behavior is consistent and then move to Step 2,
then Step 3 and finally Step 4
2
1
A
28
FOOTBALL SHAPING EXAMPLE
  • Komaki Barnett (1977) identified 3 offensive
    plays that were each broken down into 5 stages
    judged crucial for overall play execution.
  • For one play, the 5 stages included
  • quarterback-center exchange,
  • quarterback spin and pitch,
  • halfback and fullback lead blocks,
  • other halfback running correct route,
  • quarterback block.

29
BEHAVIORAL COACHING PROCEDURES
  • Execute the play and freeze on the whistle.
  • Coach judges correct execution and says freeze
    if incorrect.
  • Coach describes the incorrect behavior.
  • Coach models the correct behavior.
  • Athletes imitate correct behavior and feel good
    position.

30
FOOTBALL SHAPING EXAMPLE
  • The coach knew what to specifically look for and
    specific feedback was given on the execution of
    each stage.
  • During Stage 1, correct execution was monitored
    before shaping was initiated.
  • During Stage 2, shaping procedures were used to
    try to enhance execution.

31
FOOTBALL SHAPING EXAMPLE
  • Each time the play was run, the coach checked off
    which stages of the play were executed
    successfully.
  • Reinforcement was given to players for the stages
    run successfully.
  • Performance increased significantly for each of
    the 3 plays following shaping.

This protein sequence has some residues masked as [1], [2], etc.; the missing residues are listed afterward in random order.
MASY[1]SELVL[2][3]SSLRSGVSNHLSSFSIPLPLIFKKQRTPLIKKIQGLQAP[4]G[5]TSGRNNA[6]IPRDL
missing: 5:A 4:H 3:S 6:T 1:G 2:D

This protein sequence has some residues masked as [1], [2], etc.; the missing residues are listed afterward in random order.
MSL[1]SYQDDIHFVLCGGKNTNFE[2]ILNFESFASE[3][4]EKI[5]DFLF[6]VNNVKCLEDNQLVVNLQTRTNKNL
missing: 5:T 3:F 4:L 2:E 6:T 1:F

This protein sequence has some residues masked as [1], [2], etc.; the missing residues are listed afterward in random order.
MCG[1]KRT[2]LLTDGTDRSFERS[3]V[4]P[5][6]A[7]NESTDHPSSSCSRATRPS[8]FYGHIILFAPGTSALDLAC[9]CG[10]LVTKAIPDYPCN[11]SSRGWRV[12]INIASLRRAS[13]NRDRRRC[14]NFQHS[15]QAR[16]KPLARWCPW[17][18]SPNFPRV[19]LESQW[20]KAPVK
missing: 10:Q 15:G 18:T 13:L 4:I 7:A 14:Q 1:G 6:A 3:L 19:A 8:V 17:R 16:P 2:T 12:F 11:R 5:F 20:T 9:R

32
FOOTBALL SHAPING EXAMPLE
  • Play A went from 62 to 82 correct execution.
  • Play B improved from 54 to 82.
  • Play C execution increased from 66 to 80.
  • Systematic reinforcement can be a great
    performance enhancement strategy.

33
REINFORCEMENT AND INTRINSIC MOTIVATION
  • Self-Determination Theory confirms that
    reinforcement doesnt have to reduce intrinsic
    motivation as long as it is given to
  • recognize increased competence and
  • greater levels of self-determination
  • Contingent rewards promote IM

34
MOTIVATIONAL CLIMATE
  • Shaping creates a mastery-oriented motivational
    climate than fosters IM, learning and improvement
  • Outcome-based rewards promote an ego-oriented
    motivation climate that prompts overemphasis on
    winning, fear of failure, underdevelopment and
    underachievement

35
PERFORMANCE FEEDBACK
  • 75 of John Woodens feedback to his team was
    instructional in nature.
  • Feedback motivates directly.
  • Feedback can also
  • focus attention,
  • enhance effort,
  • promote persistence and
  • stimulate use of new task strategies.

36
BEHAVIORAL COACHING
  • Teach skills in a way that allows for greater
    opportunities to use reinforcement.
  • Emphasis is on systematically making closer and
    closer approximations of correct technique and
    form.
  • Understand correct form and focus on what it
    feels like.

37
GOLF BEHAVIORAL COACHING EXAMPLE
38
GOLF BEHAVIORAL COACHING EXAMPLE
39
GOLF BEHAVIORAL COACHING EXAMPLE
40
GOLF BEHAVIORAL COACHING EXAMPLE
41
TENNIS EXAMPLE BEHAVIORAL COACHING
42
TENNIS EXAMPLE BEHAVIORAL COACHING
43
AEROBIC POINTS BEHAVIORAL COACHING
44
COACHING EDUCATION
  • Ron Smith, Frank Smoll and their colleagues
    developed Coach Education Training (CET) based on
    observation research of effective coaches using
    the Coaching Behavior Assessment System (CBAS)
  • CET is primarily based on teaching coaches to use
    effective reinforcement, feedback and
    instructional strategies.

45
COACHING BEHAVIOR ASSESSMENT SYSTEM
46
COACHING EDUCATION STUDIES
  • Trained coaches could learn to provide better
    instruction, reinforcement and feedback than
    nontrained coaches.
  • Athletes playing for trained coaches were more
    confident, less anxious, more satisfied, enjoyed
    sport more, and dropped out less than players who
    played for nontrained coaches.
  • Low self-esteem kids benefitted most playing for
    trained coaches.